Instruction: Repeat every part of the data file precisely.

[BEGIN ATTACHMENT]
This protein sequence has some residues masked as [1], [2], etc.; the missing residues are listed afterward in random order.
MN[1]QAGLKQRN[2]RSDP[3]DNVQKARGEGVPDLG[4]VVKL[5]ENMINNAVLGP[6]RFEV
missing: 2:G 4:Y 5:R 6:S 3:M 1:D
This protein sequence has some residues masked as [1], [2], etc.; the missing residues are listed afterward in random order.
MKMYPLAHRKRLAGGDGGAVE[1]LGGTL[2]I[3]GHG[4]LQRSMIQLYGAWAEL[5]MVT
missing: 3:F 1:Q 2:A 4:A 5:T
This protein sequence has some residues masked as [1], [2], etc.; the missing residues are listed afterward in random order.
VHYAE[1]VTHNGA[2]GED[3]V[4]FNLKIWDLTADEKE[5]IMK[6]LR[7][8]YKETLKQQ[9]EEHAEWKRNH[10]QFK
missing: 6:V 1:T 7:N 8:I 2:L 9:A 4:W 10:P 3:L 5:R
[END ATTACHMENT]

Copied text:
This protein sequence has some residues masked as [1], [2], etc.; the missing residues are listed afterward in random order.
MN[1]QAGLKQRN[2]RSDP[3]DNVQKARGEGVPDLG[4]VVKL[5]ENMINNAVLGP[6]RFEV
missing: 2:G 4:Y 5:R 6:S 3:M 1:D
This protein sequence has some residues masked as [1], [2], etc.; the missing residues are listed afterward in random order.
MKMYPLAHRKRLAGGDGGAVE[1]LGGTL[2]I[3]GHG[4]LQRSMIQLYGAWAEL[5]MVT
missing: 3:F 1:Q 2:A 4:A 5:T
This protein sequence has some residues masked as [1], [2], etc.; the missing residues are listed afterward in random order.
VHYAE[1]VTHNGA[2]GED[3]V[4]FNLKIWDLTADEKE[5]IMK[6]LR[7][8]YKETLKQQ[9]EEHAEWKRNH[10]QFK
missing: 6:V 1:T 7:N 8:I 2:L 9:A 4:W 10:P 3:L 5:R